Dr Johannes Marisa
Covid-19 is still there but just that the cases are gradually declining globally.
The last 2 years were surely horrific with unbearable losses.
Many people came to master medical terms and diagnoses were made quickly even by the layman. Zimbabwe lost over 5 400 people from the deadly virus and prominent people succumbed to the heinous virus within a short period of time.
The medical fraternity was plunged into deep mourning when prominent practitioners succumbed to the virus.
Prof Hakim, Dr Mutwira and Dr Gondo were some of the finest practitioners who lost their lives in their lines of duty.
Almost every family in the country was affected by the pandemic. Both morbidity and mortality at some point threatened to overrun the healthcare centres.
Healthcare workers should be applauded for standing tall against the notorious virus. The brevity that characterised our own health personnel should be acclaimed by all citizens of the nation.
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The attack that hit us as a nation should give us some good lessons as to what we should do in order to be better prepared for the future. Many lives could have been saved if the country was fully prepared for such calamitous outbreaks like Covid-19.
The World Health Organisation in 2007 came up with six important building blocks for a robust health service delivery. Medicines, leadership, financing, health workforce, health information systems and service delivery are important components in a robust health system. Sound and reliable information is the foundation of decision-making across all health system building blocks.
Our health delivery service is in shambles as there are a myriad of problems that should call for urgent interventions.
The public system has suffered massively from high staff turnover, poor infrastructure, lack of drugs and general low staff morale. Problems have continued to rock the public sector with workers sometimes downing tools as what happened in 2019, 2020 and 2021 when nurses and doctors were demanding better working conditions in the midst of the dreaded Covid-19. Many health workers succumbed to Covid-19 and it is a pity that up to now, their families have not been remembered despite the fact that they died in their lines of duty.
We are in 2022 and the same grievances are still being raised especially poor remuneration, poor working conditions, poor infrastructure including lack of worker accommodation. The tiff between health workers and the employer seems far from over. It is uncontrovertibly known that the health sector is in dire need of urgent capital injection if the country is going to remain afloat medicine-wise. This is the time that government moves with speed to capacitate its workers in the face of brain drain threats and it only needs political and subsequent budgetary support.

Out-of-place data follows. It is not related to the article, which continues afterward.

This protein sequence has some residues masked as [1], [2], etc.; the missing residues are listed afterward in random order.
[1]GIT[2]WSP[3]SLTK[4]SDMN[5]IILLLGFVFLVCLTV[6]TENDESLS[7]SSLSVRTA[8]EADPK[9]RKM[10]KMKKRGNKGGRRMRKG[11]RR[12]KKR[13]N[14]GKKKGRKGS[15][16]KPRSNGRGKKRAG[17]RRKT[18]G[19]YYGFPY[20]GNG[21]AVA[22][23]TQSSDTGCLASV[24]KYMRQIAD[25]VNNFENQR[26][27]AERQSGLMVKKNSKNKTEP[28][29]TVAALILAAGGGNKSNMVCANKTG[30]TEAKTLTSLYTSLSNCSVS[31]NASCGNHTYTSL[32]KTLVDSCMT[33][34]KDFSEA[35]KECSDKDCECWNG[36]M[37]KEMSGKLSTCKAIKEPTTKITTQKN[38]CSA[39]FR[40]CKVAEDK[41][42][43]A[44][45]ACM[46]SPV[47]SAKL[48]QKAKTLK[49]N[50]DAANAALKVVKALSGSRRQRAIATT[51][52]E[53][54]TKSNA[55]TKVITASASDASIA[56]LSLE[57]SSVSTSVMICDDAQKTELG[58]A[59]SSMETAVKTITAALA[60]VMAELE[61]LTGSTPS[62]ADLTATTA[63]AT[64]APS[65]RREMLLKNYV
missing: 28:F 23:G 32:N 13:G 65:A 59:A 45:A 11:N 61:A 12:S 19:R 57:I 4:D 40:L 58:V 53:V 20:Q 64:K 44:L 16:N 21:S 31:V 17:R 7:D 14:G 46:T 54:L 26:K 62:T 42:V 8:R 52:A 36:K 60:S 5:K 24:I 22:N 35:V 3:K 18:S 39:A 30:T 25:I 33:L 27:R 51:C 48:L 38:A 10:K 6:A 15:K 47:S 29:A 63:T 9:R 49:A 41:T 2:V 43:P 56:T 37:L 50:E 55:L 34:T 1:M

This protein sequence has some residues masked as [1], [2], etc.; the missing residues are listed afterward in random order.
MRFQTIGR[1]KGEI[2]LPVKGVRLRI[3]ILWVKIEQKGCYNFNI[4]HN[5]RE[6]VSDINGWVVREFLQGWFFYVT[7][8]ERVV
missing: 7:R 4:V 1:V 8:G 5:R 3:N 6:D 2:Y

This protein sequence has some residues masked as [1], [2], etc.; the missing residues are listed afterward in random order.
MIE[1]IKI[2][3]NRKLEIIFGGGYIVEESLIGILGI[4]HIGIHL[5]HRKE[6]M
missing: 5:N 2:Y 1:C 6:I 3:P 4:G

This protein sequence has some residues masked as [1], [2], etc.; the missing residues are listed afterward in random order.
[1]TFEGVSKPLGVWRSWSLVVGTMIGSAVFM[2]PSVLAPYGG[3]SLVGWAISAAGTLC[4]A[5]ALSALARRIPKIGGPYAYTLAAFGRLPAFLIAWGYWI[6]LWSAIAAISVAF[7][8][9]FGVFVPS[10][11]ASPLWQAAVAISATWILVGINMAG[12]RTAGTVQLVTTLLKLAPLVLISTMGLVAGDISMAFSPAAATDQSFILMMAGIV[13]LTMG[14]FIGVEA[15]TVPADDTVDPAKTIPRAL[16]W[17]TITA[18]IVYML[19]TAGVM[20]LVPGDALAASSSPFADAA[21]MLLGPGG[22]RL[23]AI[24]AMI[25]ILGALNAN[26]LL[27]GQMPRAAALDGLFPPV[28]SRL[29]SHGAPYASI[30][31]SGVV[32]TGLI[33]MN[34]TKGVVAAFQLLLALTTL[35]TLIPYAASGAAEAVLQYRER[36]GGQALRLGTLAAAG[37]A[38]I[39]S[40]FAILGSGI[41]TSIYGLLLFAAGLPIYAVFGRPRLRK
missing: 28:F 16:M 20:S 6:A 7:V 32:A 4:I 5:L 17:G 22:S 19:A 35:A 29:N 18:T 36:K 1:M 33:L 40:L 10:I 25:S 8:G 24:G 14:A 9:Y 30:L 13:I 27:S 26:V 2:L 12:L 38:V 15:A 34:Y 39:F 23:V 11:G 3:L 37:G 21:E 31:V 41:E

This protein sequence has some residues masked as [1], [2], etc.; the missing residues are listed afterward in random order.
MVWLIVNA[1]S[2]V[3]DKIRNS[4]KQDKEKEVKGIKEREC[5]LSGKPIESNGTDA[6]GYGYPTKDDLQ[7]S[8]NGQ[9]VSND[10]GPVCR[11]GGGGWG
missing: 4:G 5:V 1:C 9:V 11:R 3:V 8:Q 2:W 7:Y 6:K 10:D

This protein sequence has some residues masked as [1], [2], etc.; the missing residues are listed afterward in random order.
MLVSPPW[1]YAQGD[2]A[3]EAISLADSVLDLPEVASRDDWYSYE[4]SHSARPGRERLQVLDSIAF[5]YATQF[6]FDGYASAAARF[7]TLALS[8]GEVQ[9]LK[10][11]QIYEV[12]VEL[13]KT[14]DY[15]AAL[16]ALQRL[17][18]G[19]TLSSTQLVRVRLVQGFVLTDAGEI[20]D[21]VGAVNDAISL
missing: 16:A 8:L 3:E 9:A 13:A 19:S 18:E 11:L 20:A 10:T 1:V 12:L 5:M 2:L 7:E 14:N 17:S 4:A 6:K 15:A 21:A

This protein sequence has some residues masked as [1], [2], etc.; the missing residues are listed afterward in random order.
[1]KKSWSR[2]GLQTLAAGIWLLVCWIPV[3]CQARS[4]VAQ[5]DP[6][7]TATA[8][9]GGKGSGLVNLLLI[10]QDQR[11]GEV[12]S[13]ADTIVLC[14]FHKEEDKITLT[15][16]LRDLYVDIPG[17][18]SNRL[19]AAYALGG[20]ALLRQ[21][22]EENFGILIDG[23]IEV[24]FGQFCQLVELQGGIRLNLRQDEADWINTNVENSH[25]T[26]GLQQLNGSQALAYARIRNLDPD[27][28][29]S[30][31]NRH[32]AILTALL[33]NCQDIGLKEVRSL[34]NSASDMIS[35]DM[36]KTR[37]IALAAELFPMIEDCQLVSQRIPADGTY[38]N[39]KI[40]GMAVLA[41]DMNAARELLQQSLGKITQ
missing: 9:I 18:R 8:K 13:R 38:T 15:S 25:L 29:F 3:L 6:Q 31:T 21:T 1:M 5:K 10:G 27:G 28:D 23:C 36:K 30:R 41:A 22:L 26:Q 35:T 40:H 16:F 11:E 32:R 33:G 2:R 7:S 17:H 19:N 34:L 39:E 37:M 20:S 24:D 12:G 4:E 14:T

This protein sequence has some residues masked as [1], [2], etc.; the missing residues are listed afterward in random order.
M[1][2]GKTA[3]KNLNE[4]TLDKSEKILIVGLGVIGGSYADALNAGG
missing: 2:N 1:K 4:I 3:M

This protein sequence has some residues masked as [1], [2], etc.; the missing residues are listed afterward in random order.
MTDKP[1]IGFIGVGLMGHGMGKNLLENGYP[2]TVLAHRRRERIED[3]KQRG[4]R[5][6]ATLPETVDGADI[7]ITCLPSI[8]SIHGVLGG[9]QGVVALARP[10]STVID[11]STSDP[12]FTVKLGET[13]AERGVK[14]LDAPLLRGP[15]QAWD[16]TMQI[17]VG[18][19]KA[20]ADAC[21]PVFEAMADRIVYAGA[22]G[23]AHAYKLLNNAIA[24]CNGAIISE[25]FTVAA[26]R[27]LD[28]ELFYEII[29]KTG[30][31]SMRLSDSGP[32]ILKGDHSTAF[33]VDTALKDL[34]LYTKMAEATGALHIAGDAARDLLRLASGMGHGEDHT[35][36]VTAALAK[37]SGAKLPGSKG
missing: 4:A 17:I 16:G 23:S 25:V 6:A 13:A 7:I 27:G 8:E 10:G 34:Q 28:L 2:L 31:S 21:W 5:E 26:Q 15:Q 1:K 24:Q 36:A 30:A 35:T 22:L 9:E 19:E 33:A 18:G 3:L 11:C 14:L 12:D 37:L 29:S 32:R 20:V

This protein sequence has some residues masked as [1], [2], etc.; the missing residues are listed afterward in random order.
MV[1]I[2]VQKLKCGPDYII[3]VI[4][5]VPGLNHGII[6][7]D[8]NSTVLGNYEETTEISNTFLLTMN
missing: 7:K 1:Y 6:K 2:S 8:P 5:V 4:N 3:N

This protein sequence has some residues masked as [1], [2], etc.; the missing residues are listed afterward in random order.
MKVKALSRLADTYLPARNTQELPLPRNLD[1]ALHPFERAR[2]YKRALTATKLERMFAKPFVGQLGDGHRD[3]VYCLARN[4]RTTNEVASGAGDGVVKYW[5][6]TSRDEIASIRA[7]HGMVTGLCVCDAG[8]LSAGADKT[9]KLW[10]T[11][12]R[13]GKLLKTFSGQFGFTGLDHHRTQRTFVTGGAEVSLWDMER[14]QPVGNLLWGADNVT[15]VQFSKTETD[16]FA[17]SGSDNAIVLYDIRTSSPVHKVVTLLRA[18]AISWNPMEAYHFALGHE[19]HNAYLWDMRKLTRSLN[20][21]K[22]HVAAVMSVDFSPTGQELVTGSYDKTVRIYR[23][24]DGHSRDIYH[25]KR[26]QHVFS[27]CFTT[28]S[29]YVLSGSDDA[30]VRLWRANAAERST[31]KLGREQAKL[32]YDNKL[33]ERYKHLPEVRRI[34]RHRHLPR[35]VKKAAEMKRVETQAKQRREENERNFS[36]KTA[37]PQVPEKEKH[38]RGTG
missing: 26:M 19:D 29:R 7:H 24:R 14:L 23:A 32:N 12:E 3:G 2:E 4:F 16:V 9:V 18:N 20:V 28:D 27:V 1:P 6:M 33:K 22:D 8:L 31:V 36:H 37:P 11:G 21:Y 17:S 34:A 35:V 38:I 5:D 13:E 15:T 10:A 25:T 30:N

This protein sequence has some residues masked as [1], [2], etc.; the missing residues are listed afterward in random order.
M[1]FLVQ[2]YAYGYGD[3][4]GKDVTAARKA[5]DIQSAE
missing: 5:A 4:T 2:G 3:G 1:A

Many hospitals and clinics are functioning without viable ambulances, X-rays, scans which are, however, of great importance in the diagnosis of patients.
The private sector is facing serious challenges that are threatening to tear it apart. New strategies are required in order to remain candid and viable as there is lack of funding. Practitioners who need financial assistance are forced to get loans at unbearable interest rates demanded by banks who always argue about the risk of lending in an inflationary environment.
The end result is poor health delivery as many practitioners fail to finance their operations. A lot of hospital equipment cannot be replaced because of lack of capital.
The patients who are supposed to be attended to are facing economic quagmire and very few are liquid.
Those who are under some Medical Aid Societies are facing the same predicament as many practitioners demand cash up-front.
Practitioners blame Medical Aid Societies for poor service delivery because members are shunned from clinicians because of non-payment of practitioners’ dues. A lot of Medical Aid Societies have opened their own clinics, registering them under different names yet their members face untold suffering when they seek medical care.
The viability of both the public and private sector is now under serious threats unless capital injection is done as a matter of urgency. Premier Service Medical Investments was in the media some few days when the directors saw it fit to introduce co-payments to all medical aid-carrying members.
It was later revealed that the company is in serious financial quagmire, with workers threatening to take unspecified action against management that has failed to pay workers for some months now.
PSMI falls under the auspices of Premier Service Medical Aid Society that has 90% of its members being civil servants. If a big organisation like PSMI is facing such a tribulation, then the health sector is becoming more and more directionless.